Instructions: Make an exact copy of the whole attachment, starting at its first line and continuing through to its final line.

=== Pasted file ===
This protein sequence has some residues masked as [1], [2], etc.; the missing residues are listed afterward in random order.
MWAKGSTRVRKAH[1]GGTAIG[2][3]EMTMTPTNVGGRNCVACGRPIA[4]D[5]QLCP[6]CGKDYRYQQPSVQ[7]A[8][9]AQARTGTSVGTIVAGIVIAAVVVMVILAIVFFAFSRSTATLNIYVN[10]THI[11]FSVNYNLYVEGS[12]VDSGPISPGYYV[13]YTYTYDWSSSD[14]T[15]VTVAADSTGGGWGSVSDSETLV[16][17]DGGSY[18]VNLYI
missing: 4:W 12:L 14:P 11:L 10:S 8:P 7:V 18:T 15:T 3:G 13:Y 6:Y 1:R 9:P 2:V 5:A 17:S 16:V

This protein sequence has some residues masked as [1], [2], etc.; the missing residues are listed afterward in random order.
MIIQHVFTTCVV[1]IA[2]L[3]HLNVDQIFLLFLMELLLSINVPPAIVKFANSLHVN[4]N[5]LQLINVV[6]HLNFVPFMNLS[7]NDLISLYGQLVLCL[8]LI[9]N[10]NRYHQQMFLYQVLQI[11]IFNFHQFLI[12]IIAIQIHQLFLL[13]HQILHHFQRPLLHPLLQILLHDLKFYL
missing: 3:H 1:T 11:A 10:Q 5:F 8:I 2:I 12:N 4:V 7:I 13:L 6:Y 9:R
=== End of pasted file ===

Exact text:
This protein sequence has some residues masked as [1], [2], etc.; the missing residues are listed afterward in random order.
MWAKGSTRVRKAH[1]GGTAIG[2][3]EMTMTPTNVGGRNCVACGRPIA[4]D[5]QLCP[6]CGKDYRYQQPSVQ[7]A[8][9]AQARTGTSVGTIVAGIVIAAVVVMVILAIVFFAFSRSTATLNIYVN[10]THI[11]FSVNYNLYVEGS[12]VDSGPISPGYYV[13]YTYTYDWSSSD[14]T[15]VTVAADSTGGGWGSVSDSETLV[16][17]DGGSY[18]VNLYI
missing: 4:W 12:L 14:P 11:L 10:S 8:P 7:V 18:T 15:T 3:G 13:Y 6:Y 1:R 9:P 2:V 5:A 17:S 16:V

This protein sequence has some residues masked as [1], [2], etc.; the missing residues are listed afterward in random order.
MIIQHVFTTCVV[1]IA[2]L[3]HLNVDQIFLLFLMELLLSINVPPAIVKFANSLHVN[4]N[5]LQLINVV[6]HLNFVPFMNLS[7]NDLISLYGQLVLCL[8]LI[9]N[10]NRYHQQMFLYQVLQI[11]IFNFHQFLI[12]IIAIQIHQLFLL[13]HQILHHFQRPLLHPLLQILLHDLKFYL
missing: 3:H 1:T 11:A 10:Q 5:F 8:I 2:I 12:N 4:V 7:I 13:L 6:Y 9:R